11. Mr. Misra, next contended that the judgment of this Court rendered in C. W. J. C. No. 1511 of 1974 : (reported in 1976 Lab IC 1038) (Pat) was itself without jurisdiction, inasmuch as no writ could be issued against the Managing Committee in relation to the contract of service. In other words, the Managing Committee was not amenable to the writ jurisdiction of this Court and the writ issued by this Court itself being void, its violation would not expose any person to any peril. This question was not raised in the main case and the decision right or wrong is binding on the parties. Nonetheless, I shall deal with this point also. Reliance is placed upon the case of Bishwa Nath Khetan v. President, Board of Secondary Education, Bihar 1973 BBCJ 110 where an observation has been made that where an order itself was without jurisdiction, it had no binding effect and could be ignored by the parties. He, however, could not cite any authority in support of his main contention that no writ could be issued by this Court against a Managing Committee of a High School which was a statutory body under the Bihar High Schools (Control and Regulation of Administration) Act, 1960 (Act 13 of 1960), although he had stated to cite the same. This question, however, has been directly answered on times without number by this Court and reference may be made to a recent decision in C. W. J. C. No. 693 of 1974, (Sheo-nandan Sinha ‘Vikash’ v. President, Board of Secondary Education Bihar, Parna) decided on 3rd February 1976 (Pat) where a learned single Judge of this Court, and if I may say so with great respect, in his well, discussed judgment, on a consideration of the Supreme Court cases in Indian Airlines Corporationv.Sukhdeo Rai, and Sirsi Municipality v. Cecelie Kom Francis Tellis laid down that a writ would lie against a .Managing Committee because it was a public body created in accordance with a statute which must act within its four corners, and if it acts in violation of the same, or any rule or regulation, it be-eomea amenable to the writ jurisdiction of this Court I find myself in respectful agreement with the view expressed in the above decisions.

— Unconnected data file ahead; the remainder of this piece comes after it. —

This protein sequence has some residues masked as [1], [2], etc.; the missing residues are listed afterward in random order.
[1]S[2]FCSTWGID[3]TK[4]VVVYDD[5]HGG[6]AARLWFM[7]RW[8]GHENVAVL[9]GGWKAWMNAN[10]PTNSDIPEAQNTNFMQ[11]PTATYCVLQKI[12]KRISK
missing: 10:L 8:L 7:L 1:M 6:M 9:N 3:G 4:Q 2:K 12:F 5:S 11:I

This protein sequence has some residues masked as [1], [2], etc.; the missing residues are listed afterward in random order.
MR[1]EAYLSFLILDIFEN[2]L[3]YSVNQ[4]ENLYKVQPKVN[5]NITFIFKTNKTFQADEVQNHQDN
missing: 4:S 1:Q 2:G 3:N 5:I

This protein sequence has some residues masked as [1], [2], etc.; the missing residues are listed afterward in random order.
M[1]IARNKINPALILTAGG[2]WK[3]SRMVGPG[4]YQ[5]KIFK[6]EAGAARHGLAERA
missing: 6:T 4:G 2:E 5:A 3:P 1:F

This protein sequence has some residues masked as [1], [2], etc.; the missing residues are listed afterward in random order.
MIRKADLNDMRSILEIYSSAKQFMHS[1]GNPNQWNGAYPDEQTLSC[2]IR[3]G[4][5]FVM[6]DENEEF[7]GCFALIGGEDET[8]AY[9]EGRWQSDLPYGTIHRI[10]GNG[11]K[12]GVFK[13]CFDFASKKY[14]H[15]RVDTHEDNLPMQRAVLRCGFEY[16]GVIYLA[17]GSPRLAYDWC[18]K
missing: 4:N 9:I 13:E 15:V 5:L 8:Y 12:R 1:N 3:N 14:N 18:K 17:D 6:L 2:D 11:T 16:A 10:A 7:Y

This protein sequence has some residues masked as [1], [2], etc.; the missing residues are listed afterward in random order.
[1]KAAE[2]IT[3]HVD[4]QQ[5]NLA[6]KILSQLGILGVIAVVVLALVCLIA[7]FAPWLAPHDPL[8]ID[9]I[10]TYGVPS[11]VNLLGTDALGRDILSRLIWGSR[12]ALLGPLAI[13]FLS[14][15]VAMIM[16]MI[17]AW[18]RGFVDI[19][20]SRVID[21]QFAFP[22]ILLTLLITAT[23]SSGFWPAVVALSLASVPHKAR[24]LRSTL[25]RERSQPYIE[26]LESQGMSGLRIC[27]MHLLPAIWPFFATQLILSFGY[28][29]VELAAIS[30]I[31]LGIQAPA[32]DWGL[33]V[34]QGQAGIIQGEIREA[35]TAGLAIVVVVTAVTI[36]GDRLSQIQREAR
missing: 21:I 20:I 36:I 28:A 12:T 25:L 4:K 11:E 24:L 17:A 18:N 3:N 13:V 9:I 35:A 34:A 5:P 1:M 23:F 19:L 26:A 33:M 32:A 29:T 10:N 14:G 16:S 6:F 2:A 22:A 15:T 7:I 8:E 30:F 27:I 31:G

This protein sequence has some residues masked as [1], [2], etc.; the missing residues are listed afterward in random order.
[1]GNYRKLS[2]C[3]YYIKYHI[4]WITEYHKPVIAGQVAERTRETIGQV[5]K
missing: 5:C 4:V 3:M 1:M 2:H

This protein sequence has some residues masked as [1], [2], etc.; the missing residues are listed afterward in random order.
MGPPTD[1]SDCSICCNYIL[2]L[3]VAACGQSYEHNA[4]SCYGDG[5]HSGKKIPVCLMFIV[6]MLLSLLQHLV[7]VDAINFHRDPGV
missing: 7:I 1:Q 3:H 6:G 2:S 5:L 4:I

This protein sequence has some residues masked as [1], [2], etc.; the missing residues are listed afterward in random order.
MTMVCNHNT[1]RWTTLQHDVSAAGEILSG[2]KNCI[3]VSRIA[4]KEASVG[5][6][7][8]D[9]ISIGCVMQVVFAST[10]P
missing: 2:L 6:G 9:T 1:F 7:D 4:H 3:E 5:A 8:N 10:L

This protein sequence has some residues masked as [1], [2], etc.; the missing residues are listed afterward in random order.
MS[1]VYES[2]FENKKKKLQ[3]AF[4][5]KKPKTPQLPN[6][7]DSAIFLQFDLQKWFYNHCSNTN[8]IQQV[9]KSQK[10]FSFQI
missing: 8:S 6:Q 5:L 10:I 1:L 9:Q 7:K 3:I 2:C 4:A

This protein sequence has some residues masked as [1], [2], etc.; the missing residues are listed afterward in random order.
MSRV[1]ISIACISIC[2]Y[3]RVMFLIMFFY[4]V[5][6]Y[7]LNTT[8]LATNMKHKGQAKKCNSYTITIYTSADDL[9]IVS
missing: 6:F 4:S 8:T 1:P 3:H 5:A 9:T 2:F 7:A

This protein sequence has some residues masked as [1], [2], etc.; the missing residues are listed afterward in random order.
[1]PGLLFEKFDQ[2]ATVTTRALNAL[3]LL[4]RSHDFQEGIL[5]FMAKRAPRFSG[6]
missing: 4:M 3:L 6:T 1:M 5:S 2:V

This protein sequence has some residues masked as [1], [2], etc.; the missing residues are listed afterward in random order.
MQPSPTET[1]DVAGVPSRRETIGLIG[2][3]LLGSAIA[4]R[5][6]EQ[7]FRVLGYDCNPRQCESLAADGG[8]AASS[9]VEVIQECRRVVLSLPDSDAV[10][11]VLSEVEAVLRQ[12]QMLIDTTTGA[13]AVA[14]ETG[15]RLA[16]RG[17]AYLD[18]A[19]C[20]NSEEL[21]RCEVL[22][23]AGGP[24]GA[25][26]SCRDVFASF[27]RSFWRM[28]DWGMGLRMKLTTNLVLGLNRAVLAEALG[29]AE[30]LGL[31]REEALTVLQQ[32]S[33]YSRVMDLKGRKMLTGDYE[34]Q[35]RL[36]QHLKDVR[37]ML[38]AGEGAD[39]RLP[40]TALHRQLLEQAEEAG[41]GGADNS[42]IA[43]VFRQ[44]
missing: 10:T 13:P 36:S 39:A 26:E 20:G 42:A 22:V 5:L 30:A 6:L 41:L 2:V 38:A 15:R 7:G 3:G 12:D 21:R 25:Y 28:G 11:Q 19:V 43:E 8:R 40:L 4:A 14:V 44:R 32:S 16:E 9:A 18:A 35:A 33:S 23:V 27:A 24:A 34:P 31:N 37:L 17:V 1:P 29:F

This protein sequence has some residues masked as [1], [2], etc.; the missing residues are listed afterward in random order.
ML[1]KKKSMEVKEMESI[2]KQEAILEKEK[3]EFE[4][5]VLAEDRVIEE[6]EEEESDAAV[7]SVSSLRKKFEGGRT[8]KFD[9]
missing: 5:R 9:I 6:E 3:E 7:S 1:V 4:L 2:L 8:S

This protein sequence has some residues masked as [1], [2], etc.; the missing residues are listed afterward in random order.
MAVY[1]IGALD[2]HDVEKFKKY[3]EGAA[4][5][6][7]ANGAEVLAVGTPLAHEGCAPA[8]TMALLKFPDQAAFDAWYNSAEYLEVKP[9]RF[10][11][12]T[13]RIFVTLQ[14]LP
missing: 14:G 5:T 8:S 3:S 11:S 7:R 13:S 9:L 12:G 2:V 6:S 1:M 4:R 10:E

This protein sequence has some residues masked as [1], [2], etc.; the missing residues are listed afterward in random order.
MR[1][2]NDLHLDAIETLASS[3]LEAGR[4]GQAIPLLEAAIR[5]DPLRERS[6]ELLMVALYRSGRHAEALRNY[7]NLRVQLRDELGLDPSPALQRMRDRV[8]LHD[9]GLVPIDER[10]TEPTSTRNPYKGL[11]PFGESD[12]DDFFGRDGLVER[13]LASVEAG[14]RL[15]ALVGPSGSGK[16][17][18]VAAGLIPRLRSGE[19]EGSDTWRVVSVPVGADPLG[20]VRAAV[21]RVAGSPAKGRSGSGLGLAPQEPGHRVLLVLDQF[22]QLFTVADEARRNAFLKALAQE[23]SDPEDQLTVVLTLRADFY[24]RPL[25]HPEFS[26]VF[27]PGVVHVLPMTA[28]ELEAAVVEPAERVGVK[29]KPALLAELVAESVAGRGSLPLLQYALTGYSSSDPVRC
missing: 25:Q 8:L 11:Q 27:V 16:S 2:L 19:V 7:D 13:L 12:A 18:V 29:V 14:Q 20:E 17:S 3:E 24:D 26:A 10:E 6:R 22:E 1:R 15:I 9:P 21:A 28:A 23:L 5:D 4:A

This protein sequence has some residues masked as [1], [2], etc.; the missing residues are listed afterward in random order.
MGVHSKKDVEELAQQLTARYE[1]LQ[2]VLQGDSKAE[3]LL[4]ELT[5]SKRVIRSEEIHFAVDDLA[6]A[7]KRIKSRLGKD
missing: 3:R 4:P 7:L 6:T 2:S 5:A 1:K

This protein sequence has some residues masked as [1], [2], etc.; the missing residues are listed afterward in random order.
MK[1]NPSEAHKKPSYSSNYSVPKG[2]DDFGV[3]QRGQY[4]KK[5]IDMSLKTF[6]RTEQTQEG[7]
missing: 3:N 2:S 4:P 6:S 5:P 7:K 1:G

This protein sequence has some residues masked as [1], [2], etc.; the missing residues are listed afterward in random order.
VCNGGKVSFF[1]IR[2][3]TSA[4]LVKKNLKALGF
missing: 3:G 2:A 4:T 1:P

12. Learned Counsel for the respondents next contended that inasmuch as the letter issued to the District Education Officer toy respondent No. 4 on 27-8-1974, which was Annexure 12 to the writ application, was not quashed and this Court had permitted the appropriate authority to “take any appropriate action” against the petitioner for the irregularities committed by him, some bona fide confusion was created in the mind of the respondents that they could proceed in the matter and, accordingly, the complained action would not amount to a wilful disobedience within the meaning of the Act. Reliance in this connection was placed on a decision of the Delhi High Court in the case of Nand Kishore Chela Mal v. Commissioner of the Municipal Corporation of Delhi where an observation has been made that “The Court must make all allowances for errors of judgment and difficulties arising from the attending circumstances in a given case. Punishment under the law of contempt for disobeying the orders of the Courts is called for when the lapse is deliberate and in defiance of the authority of the Court”.